by Stefan Wyeth | 4,3 / 5,0 | Approximate reading time: 4 Minutes
best multichannel audio interfaces

The best multichannel audio interfaces for home recording.  ·  Source: Audient EVO / Oleg Ivanov / Unsplash

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So you want a setup for putting together demos but you need more inputs? To tackle this problem, we’re looking at some of the best multichannel audio interfaces that provide you with the features and expandability to take on recording projects in almost any genre.

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Whether you’re working with a mixing desk, a patch bay, or simply running multiple mics and instruments directly into the interface, having multiple channels gives you plenty of creative flexibility for different workflows and configurations.

Choosing the best multichannel audio interfaces

Multichannel interfaces are not only a considerable investment, but they also involve connecting with a wide range of equipment. This makes it important to select something future-proof, no matter what end of the market you’re shopping in.

Compatibility with current and future versions of your OS and DAW is essential, and you may even want to expand your interface with additional inputs at a later stage.

For this purpose, we’ll be looking at various options that are rack-mountable, with ADAT expandability to provide versatile solutions with a certain degree of longevity.

PreSonus Studio 1824c

The Studio 1824c interface from PreSonus offers a huge amount of connectivity and up to 24-bit 192 kHz recording at a reasonable price. It offers eight preamps and ten DC-coupled line outputs that allow you to send CV/Gate signals from your DAW.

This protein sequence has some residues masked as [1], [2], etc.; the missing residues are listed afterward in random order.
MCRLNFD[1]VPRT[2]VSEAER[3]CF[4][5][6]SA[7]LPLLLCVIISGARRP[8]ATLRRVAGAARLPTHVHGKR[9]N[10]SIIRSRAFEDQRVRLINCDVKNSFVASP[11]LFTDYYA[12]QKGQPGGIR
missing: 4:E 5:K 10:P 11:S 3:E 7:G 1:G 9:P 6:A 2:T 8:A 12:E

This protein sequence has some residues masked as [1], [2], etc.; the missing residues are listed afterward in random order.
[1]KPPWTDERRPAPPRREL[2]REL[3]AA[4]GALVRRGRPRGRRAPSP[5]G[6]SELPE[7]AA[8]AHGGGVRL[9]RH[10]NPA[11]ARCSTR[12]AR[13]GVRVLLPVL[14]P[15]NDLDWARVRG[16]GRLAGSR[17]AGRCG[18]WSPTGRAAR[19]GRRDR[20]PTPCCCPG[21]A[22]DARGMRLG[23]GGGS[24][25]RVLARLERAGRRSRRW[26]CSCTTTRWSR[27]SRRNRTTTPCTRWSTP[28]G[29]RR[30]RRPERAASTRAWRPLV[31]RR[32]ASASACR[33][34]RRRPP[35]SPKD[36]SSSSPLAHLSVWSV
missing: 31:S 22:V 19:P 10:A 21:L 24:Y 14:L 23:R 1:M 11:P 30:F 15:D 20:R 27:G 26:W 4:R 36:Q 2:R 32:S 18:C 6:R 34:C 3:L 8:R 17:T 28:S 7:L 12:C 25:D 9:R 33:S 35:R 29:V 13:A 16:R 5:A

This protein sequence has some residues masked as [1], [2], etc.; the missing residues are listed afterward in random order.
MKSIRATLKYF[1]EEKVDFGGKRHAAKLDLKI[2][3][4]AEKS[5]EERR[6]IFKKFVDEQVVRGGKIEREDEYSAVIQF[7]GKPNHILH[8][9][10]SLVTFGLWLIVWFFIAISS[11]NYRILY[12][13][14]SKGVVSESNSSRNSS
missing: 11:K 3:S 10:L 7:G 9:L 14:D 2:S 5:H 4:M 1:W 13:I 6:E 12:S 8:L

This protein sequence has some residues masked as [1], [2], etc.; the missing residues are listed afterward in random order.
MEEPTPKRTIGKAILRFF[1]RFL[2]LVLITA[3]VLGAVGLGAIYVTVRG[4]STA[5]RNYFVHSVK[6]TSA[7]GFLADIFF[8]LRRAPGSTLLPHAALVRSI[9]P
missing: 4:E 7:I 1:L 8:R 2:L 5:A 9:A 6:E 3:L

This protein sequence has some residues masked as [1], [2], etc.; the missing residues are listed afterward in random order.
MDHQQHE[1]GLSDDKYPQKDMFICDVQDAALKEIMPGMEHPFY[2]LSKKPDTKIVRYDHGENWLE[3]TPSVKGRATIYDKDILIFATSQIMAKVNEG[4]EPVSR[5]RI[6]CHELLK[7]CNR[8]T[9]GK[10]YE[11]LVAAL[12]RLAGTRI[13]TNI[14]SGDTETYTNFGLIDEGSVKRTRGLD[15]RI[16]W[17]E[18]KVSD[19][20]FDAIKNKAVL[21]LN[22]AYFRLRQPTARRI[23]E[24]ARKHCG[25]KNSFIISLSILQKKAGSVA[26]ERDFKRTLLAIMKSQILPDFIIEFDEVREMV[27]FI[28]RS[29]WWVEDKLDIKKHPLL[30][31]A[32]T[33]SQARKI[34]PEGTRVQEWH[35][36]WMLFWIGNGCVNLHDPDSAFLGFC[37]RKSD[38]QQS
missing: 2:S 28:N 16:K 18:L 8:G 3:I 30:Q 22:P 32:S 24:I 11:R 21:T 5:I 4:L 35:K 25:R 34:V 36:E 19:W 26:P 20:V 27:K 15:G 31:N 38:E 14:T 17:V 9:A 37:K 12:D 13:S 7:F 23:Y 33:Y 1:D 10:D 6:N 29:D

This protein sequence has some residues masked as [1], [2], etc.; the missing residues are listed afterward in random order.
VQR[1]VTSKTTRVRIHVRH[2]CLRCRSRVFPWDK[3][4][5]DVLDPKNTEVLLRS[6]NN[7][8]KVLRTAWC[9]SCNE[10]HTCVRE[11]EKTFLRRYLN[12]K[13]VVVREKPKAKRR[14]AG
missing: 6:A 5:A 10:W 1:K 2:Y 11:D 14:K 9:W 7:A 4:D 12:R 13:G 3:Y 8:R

On the digital side, you get 16 channels of ADAT I/O. In addition, the Studio 1824c is equipped with S/PDIF, MIDI I/O, and word clock out.

On the front panel, you have two independently controlled headphones outs, input gain controls, and the main level knob. What’s more, the 1824c connects via USB-C and offers latency-free monitoring for quick play-through access.

PreSonus Studio 1824c

Presonus Studio 1824c

Presonus Studio 1824c

Customer rating:
(57)

Focusrite Scarlett 18i20 3rd Gen

The widely used Scarlett 18i20 is a 24-bit 192 kHz interface with eight combo inputs and ten outputs. Two of the preamps double up as instrument inputs, and all inputs have access to the AIR function. What’s more, the optical I/O gives you 8 channels at 48 kHz or 4 channels at 96 kHz.

Aside from this, the 18i20 has S/PDIF, MIDI I/O, and word clock out. Moreover, convenient features like the built-in talkback mic makes sense when you’re working with a recording booth.

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Although the headphones outputs prefer headphones with an impedance rating of 80 Ohms or higher, the Scarlett series is still a sure choice considering its reputation and you can expand your number of inputs with the Octapre and Octapre Dynamic.

Focusrite Scarlett 18i20 3rd Gen

Focusrite Scarlett 18i20 3rd Gen

Focusrite Scarlett 18i20 3rd Gen

Focusrite Scarlett 18i20 3rd Gen